Mae Coleman (Thelma White) and Jack Perry (Carleton Young) — a couple supposedly living in sin, yet sleeping in separate beds as all married couples were depicted in films of the era — sell marijuana. Mae prefers to sell marijuana to customers her own ...
reefer, madness, thelma, white, carleton, young, marijuana
Mae Coleman (Thelma White) and Jack Perry (Carleton Young) — a couple supposedly living in sin, yet sleeping in separate beds as all married couples were depicted in films of the era — sell marijuana. Mae prefers to sell marijuana to customers her own age, whereas Jack sells the plant to young teenagers. Ralph Wiley (Dave O'Brien), a psychotic ex-college student turned fellow dealer (and addict, according to the film), and Blanche (Lillian Miles) help Jack sell cannabis to young students. Young students Bill Harper (Kenneth Craig) and Jimmy Lane (Warren McCollum) are invited to Mae and Jack's apartment by Blanche and Ralph. Jimmy takes Bill to the party. There, Jack runs out of reefer. Jimmy, who has a car, drives him to pick up some more. Arriving at Jack's boss' "headquarters," he gets out and Jimmy asks him for a cigarette. Jack gives him a joint. Later, when Jack comes back down and gets into the car, Jimmy drives off dangerously, along the way running over a pedestrian with his car. A few days later, Jack tells Jimmy that the pedestrian died of his injuries. Jack agrees to keep Jimmy's name out of the case, providing he agrees to "forget he was ever in Mae's apartment". Jimmy does indeed escape the consequences of his crime — a rare occurrence in the film.
Bill begins an affair with Blanche. Mary (Dorothy Short), Jimmy's sister and Bill's girlfriend, goes to Mae's apartment looking for Jimmy, and accepts a joint from Ralph, thinking it to be a normal cigarette. When she refuses Ralph's advances, he tries to rape her. Bill comes out of the bedroom after having sex with Blanche, and hallucinates that Mary strips for Ralph. He attacks Ralph, and as the two are fighting, Jack tries to break it up by hitting Bill with the butt of his gun. The gun goes off and Mary is killed. Jack puts the gun in the hand of an unconscious Bill, and wakes him up. Bill sees the gun in his hand, and is led to believe that he has killed Mary. The group of dealers lies low for a while in Blanche's apartment while Bill's trial takes place. Ralph, losing his sanity, wants to tell the police who is actually responsible for the death of Mary. The film attributes Ralph's insanity to marijuana use.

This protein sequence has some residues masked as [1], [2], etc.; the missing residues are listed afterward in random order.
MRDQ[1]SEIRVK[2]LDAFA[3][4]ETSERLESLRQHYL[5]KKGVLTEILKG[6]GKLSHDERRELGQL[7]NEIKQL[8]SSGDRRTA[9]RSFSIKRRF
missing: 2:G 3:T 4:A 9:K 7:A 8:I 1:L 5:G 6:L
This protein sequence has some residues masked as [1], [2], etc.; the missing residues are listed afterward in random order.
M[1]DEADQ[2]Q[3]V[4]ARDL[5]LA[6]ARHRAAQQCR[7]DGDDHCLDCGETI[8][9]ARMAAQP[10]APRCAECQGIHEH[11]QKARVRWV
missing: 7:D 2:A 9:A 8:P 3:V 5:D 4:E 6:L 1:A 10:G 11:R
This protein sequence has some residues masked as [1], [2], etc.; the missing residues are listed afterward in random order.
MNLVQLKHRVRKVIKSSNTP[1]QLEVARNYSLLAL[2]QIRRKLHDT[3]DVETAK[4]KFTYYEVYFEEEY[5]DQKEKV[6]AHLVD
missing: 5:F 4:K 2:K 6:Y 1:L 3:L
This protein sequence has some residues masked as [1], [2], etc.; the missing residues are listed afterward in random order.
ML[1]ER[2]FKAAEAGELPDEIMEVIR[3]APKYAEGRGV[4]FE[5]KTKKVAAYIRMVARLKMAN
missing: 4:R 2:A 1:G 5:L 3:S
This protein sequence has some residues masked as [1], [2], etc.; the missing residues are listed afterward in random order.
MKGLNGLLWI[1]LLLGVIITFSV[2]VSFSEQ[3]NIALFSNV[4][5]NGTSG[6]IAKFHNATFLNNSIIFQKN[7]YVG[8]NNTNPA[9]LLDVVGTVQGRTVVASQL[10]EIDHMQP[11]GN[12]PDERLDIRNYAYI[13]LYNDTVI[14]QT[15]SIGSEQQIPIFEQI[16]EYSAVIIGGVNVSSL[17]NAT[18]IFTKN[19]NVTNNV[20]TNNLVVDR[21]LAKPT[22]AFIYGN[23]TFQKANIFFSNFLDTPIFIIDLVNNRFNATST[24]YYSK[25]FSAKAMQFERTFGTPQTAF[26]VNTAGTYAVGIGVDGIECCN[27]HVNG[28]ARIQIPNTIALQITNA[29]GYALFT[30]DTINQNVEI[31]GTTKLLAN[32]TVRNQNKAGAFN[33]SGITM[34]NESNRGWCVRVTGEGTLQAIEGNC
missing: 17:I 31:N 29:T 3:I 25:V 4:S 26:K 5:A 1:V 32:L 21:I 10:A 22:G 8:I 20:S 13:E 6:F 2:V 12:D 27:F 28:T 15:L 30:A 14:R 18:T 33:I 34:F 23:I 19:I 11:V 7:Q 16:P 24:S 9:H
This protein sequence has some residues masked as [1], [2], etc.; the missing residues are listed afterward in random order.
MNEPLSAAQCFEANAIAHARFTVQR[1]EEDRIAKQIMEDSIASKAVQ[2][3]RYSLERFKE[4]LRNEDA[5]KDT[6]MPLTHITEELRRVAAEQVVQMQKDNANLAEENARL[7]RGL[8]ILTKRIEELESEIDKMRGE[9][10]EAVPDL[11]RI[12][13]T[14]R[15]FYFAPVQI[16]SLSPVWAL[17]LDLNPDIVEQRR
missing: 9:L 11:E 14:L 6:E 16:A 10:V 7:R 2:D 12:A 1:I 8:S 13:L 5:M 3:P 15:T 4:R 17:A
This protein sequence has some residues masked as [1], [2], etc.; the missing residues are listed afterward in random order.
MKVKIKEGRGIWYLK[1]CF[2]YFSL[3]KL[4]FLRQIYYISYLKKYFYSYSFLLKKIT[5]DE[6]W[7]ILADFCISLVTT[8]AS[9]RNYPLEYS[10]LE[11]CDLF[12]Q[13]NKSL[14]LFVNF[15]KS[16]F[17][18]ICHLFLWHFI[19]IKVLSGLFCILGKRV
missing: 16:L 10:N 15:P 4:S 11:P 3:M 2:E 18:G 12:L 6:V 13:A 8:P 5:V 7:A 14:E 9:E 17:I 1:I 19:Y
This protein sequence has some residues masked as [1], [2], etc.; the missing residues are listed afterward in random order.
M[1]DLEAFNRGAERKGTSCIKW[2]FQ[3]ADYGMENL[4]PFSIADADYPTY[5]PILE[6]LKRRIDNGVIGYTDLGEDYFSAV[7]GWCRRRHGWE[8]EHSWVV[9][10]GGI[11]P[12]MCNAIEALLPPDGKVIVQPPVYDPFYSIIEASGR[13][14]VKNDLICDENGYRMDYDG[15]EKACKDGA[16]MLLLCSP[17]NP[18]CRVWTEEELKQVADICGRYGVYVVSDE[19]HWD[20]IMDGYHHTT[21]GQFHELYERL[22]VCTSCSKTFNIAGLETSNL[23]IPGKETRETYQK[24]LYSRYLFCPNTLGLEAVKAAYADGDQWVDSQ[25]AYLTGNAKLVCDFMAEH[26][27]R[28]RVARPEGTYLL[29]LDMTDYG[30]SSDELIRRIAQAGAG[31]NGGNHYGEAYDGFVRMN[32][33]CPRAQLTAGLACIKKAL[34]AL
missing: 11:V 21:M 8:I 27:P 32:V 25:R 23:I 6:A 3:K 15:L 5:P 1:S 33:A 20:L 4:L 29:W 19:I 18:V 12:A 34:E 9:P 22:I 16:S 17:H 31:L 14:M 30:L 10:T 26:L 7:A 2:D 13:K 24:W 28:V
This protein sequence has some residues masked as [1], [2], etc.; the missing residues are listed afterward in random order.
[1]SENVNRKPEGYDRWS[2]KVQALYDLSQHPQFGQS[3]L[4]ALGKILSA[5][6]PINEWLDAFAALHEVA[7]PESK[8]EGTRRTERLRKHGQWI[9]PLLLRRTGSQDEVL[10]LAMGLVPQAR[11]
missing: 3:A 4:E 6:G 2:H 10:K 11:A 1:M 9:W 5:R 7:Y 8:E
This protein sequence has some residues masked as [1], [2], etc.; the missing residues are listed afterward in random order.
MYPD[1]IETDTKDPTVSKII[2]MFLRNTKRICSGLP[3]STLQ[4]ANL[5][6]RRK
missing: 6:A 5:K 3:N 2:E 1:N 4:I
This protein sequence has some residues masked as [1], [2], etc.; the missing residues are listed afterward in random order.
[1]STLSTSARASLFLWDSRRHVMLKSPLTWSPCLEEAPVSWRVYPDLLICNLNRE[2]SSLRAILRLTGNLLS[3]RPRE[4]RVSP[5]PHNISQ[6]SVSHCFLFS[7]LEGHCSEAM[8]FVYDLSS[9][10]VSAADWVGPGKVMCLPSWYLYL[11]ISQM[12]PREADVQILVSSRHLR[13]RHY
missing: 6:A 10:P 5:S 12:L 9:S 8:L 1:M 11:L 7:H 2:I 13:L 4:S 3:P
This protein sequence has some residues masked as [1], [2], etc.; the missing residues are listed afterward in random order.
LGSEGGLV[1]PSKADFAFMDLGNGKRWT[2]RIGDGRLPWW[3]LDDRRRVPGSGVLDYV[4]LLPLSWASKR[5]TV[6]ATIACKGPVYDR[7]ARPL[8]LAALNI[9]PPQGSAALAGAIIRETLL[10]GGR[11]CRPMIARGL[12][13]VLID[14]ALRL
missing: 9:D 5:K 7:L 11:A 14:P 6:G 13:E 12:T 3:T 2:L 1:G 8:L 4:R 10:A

Seeking advice from his boss, Jack is told to shoot Ralph so he keeps his mouth shut. Meanwhile, at the apartment, Blanche offers to play some piano music for Ralph to keep his mind off things. They are both very high, and Ralph tells her to play faster. She increases her playing speed to a downright cartoon-like speed in one of the film's most famous and over-the-top sequences. Jack shows up and Ralph immediately senses that Jack wants to kill him, so he kills Jack by beating him to death. The police arrest Ralph, Mae, and Blanche. Mae talks, and the criminal gang is rounded up. Blanche explains that Bill was innocent, and he is released. Blanche is then held as a material witness for the case against Ralph, but rather than testify against him, Blanche jumps out a window and falls to her death. Ralph is put in an asylum for the criminally insane "for the rest of his natural life." Mae's ultimate fate is unspecified.
The film's story is told in bracketing sequences at a lecture given at a PTA meeting by high school principal, Dr. Alfred Carroll. At the end of the film, he tells the parents he has been talking to that events similar to those he has described are likely to happen again, and then points to random parents in the audience and warns that "the next tragedy may be that of your daughter... or your son... or yours, or yours..." before pointing straight at the camera and saying emphatically "...or YOURS!" as the words "TELL YOUR CHILDREN" appear on the screen.